Roman
Money

Glossary

Roman Numerals

 

 


Section 1 Assignment: Coins

Are you a Numismatist??

Due in section Feb 13—15

Please print this assignment and bring it to section.

Introduction:

Coins are a unique testament to the history of Rome. Fortunately for you, they survive down to our age in plentiful numbers. Each coin is itself an instrument of propaganda for the ruler who authorized and motivated its minting. As you have seen in lecture, Augustus masterfully employed coinage for political advantage. A thorough study of his period, therefore, requires one to discern the messages that Roman coins could convey. This assignment will help you learn to “read” the language of coins.


Part I:

A. The historian’s examination of a coin requires the two-step process known as “formal analysis”. The first step is to look closely and describe what you see with an eye for detail and an analytic sense that seeks to explain the motivation behind meaningful details. Examine carefully the coins below. Each dates from a different period of the Roman Republic. The brief descriptions provided will help you identify the figures and decipher the inscriptions. Consider following checklist of questions as you perform your formal analysis for each coin:

  • What is stamped on the obverse? On the reverse?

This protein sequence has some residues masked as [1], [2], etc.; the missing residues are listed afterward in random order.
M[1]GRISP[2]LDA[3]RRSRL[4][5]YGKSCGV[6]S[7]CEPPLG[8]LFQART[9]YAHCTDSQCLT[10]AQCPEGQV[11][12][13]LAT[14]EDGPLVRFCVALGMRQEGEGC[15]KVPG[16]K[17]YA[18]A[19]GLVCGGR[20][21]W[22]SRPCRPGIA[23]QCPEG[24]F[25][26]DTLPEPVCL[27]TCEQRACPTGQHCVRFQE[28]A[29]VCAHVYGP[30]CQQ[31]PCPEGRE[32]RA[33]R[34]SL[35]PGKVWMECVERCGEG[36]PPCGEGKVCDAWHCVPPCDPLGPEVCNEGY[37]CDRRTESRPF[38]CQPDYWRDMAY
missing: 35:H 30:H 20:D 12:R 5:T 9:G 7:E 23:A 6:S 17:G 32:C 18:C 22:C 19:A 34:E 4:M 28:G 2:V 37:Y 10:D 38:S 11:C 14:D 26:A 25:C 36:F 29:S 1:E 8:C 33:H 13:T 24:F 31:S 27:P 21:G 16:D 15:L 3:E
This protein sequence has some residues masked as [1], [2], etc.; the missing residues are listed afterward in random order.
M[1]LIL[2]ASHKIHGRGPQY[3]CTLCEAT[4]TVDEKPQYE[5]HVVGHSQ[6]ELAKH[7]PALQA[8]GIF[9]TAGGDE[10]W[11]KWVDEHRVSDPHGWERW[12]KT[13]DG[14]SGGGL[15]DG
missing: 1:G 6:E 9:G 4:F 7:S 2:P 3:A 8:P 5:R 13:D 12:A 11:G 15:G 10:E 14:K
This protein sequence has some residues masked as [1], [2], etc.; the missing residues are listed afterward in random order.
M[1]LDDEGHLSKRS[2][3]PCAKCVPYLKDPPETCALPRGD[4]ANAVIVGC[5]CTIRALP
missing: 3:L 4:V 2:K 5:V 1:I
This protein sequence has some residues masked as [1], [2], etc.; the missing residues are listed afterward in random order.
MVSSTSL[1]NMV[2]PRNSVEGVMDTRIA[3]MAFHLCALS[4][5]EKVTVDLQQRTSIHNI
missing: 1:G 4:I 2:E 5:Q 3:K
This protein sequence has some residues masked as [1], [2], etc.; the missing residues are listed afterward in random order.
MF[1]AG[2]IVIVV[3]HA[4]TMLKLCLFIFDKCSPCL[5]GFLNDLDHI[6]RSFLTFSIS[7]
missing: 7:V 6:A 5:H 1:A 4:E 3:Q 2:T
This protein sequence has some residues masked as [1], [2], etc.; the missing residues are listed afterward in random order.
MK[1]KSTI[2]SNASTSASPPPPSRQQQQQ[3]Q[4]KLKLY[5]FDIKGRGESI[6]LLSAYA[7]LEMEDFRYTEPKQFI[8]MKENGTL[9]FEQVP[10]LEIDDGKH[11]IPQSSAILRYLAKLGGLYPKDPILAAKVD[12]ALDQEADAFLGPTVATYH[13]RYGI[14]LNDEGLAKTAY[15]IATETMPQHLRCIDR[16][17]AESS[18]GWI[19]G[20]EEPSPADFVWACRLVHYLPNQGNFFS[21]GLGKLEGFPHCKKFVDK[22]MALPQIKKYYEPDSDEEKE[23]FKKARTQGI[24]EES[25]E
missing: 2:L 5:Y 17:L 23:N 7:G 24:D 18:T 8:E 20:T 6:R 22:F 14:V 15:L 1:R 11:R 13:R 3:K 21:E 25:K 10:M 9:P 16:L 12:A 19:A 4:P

• Is there an image? What does it depict?
    • Is it a portrait? Of whom? Is this figure male or female?
    • How much space does this image or portrait take up? How big is it in proportion to other images?
    • Look more closely at the portraiture:
      • What is the hairstyle? Is there anything in the hair?
      • Is the face rendered idealistically, or realistically (veristically)?
      • Is the figure nude or clothed? Are there other adornments of the body?
      • What is the figure doing?
  • Is there a legend (inscription)? What is the visual relationship of the inscription to the image(s)?
  • B. The second step in formal analysis is to make connections (among the symbols, signs, and legends themselves, and between these and historical data), and thus to interpret the overall message conveyed by the coin. The following checklist of questions should help you with this:

  • Does any image on the coin have a particular symbolic or metaphoric significance?  
  • What is the significance of the portrait: is it a mythological, historical, or contemporary figure? Why would such a person be represented here?  
  • What might the hairstyle or costume signify? (For example, nudeness reflects Greek influence.) 
  • Does the legend refer specifically to a figure shown on the coin, or to something else? Whom/what is the legend commemorating? Why? (For a list of Roman consuls, see Syme or click here.)